Towhees are usually found alone or in small flocks of less than eight birds. They feed on the ground, usually under the cover of trees and shrubs. They kick and scratch the ground and fallen leaves searching for insects and seeds. At feeders, they prefer to feed on seeds that have been scattered over the ground or placed on a low platform feeder near dense cover.
This medium-sized songbird is a little smaller than a robin. The head and neck are black (males) or brown (females) and resemble a hood. The bill is thick and cone-shaped. The eyes are red – an unusual color among sparrow-like birds. The back and wings are black (males) or brown (females). The tail is long and dark with white outer edges. The belly is a contrasting white, while the sides are rusty-orange. Eastern towhees are easily confused with the spotted towhee. This is not surprising given that, until recently, the two were considered races of the same species (and were previously known as rufous-sided towhees). Unlike the spotted towhee, the eastern lacks white spots on the wings. Otherwise the two species are similar in appearance and behavior. Towhees also resemble small American robins at first glance, but robins have a narrow, yellowish bill, a plumper body shape and a much greater area of orange-red on the chest and belly.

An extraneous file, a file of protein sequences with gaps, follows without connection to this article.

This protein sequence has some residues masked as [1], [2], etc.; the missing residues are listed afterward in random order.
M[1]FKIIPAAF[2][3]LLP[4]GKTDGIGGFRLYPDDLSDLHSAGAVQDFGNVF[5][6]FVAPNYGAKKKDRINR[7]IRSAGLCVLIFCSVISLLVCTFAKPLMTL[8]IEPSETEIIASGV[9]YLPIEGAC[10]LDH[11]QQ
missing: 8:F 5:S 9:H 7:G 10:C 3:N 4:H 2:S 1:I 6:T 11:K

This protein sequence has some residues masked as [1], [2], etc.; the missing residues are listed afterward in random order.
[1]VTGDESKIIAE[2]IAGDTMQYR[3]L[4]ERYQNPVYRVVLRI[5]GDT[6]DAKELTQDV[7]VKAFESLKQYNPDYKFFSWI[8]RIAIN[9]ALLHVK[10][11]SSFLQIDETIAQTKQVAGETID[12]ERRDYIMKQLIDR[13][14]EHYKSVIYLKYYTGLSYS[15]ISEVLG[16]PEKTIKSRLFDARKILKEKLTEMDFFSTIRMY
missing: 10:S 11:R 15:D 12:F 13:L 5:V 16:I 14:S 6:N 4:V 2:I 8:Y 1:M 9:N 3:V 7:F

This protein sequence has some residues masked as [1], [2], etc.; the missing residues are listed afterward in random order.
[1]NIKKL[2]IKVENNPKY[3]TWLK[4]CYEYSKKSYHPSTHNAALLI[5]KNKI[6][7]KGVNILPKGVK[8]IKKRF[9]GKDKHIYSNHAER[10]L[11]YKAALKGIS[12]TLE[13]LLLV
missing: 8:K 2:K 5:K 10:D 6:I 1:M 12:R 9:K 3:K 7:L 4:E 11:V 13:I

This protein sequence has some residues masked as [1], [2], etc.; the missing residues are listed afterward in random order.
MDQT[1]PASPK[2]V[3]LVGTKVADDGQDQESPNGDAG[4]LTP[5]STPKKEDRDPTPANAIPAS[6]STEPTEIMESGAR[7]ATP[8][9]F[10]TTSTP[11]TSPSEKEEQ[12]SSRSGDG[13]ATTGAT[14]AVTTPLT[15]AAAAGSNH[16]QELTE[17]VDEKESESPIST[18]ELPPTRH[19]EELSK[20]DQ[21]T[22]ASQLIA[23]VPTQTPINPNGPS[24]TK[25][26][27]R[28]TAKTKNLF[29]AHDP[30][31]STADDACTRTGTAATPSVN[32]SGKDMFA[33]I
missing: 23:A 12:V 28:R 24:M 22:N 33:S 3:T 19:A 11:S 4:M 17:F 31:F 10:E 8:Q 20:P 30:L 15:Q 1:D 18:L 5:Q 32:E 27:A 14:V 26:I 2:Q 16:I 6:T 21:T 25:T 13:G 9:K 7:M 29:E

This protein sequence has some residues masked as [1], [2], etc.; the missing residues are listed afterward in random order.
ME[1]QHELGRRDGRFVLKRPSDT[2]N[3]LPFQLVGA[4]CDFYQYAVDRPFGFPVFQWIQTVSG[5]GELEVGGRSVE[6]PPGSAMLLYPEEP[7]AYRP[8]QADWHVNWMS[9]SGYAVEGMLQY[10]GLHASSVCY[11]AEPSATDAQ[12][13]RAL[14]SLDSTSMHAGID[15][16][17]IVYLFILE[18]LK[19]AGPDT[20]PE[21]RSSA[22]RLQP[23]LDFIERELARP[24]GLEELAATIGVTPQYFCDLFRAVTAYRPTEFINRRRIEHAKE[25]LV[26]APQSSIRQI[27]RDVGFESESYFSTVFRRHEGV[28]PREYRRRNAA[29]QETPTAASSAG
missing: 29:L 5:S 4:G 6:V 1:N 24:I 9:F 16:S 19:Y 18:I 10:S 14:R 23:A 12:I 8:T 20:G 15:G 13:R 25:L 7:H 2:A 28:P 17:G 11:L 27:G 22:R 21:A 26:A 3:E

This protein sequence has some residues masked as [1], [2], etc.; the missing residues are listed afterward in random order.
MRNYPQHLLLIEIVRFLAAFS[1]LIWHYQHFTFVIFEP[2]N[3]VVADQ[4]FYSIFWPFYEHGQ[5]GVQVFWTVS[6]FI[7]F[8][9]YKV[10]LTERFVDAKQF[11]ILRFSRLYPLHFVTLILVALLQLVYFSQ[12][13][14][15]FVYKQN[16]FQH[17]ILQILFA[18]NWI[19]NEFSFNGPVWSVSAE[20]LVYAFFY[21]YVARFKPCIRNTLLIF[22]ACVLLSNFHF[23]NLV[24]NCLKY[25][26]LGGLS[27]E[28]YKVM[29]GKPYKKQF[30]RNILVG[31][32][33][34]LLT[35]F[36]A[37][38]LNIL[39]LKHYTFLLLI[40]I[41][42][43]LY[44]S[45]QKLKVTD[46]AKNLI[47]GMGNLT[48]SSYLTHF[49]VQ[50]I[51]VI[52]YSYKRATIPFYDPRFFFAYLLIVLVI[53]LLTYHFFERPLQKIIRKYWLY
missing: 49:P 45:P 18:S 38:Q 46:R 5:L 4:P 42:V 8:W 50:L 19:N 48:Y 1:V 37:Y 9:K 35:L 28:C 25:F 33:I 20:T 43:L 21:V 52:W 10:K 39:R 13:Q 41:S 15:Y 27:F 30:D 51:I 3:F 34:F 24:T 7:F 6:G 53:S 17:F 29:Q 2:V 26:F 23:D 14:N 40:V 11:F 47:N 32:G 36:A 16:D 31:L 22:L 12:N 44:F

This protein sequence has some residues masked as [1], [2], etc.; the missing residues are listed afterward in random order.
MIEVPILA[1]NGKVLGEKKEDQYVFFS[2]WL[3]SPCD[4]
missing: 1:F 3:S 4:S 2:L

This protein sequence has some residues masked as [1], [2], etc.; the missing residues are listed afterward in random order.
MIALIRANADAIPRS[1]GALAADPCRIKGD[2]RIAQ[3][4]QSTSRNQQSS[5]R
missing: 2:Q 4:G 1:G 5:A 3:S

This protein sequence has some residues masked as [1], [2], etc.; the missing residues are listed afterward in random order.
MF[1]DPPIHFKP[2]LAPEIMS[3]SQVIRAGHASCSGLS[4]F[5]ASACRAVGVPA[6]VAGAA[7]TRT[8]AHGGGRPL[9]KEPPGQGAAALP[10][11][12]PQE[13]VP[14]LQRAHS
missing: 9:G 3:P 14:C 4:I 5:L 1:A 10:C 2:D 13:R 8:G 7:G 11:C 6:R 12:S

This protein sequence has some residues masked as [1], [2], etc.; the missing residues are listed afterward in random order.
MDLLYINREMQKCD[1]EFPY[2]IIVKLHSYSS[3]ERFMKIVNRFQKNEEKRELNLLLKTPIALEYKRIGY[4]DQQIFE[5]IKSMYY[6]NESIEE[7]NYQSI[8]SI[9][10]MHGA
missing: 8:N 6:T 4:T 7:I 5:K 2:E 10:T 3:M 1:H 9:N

Eastern towhees are normally found in thickets, shrublands, scrub oak and second-growth forest. They are uncommon in residential neighborhoods, but may be found in areas with dense shrub cover. They are found mainly in the eastern third of the state.
At feeders, eastern towhees feed on black-oil sunflower seeds, millet and milo placed on the ground or on low platform feeders. Away from feeders, the eat a wide variety of seeds and ground-dwelling insects.
Approximately 6.8 to 8.2 inches long. Wingspan of 8 to 11 inches.
How to Observe: